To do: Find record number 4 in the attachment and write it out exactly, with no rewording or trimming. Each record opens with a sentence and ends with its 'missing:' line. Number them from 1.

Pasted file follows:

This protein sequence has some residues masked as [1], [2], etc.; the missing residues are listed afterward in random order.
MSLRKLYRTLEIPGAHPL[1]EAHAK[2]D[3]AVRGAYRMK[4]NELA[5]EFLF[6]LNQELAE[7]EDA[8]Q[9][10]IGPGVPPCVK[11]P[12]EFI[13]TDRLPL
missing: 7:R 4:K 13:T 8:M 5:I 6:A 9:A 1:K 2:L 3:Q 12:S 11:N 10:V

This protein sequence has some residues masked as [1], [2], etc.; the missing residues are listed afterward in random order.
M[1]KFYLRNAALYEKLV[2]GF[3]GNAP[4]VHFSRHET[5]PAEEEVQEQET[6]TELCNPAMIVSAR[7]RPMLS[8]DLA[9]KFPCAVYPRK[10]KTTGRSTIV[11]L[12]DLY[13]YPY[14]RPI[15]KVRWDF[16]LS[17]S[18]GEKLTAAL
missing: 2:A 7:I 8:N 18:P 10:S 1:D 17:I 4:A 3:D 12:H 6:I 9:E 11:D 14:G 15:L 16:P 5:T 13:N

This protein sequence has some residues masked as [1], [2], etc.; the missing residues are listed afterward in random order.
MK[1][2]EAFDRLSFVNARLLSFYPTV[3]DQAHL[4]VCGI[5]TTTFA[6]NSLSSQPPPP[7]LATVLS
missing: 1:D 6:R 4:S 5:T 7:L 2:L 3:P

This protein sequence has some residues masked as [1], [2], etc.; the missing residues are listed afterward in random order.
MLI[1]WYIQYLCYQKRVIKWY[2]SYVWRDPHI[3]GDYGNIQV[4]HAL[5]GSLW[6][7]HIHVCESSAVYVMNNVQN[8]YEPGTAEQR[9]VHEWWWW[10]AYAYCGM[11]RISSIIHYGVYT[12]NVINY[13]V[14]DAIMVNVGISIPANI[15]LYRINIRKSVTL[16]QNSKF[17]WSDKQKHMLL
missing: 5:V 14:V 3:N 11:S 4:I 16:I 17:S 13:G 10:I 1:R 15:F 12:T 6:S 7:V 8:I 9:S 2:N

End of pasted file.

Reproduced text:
This protein sequence has some residues masked as [1], [2], etc.; the missing residues are listed afterward in random order.
MLI[1]WYIQYLCYQKRVIKWY[2]SYVWRDPHI[3]GDYGNIQV[4]HAL[5]GSLW[6][7]HIHVCESSAVYVMNNVQN[8]YEPGTAEQR[9]VHEWWWW[10]AYAYCGM[11]RISSIIHYGVYT[12]NVINY[13]V[14]DAIMVNVGISIPANI[15]LYRINIRKSVTL[16]QNSKF[17]WSDKQKHMLL
missing: 5:V 14:V 3:N 11:S 4:I 16:I 17:S 13:G 10:I 1:R 15:F 12:T 6:S 7:V 8:I 9:S 2:N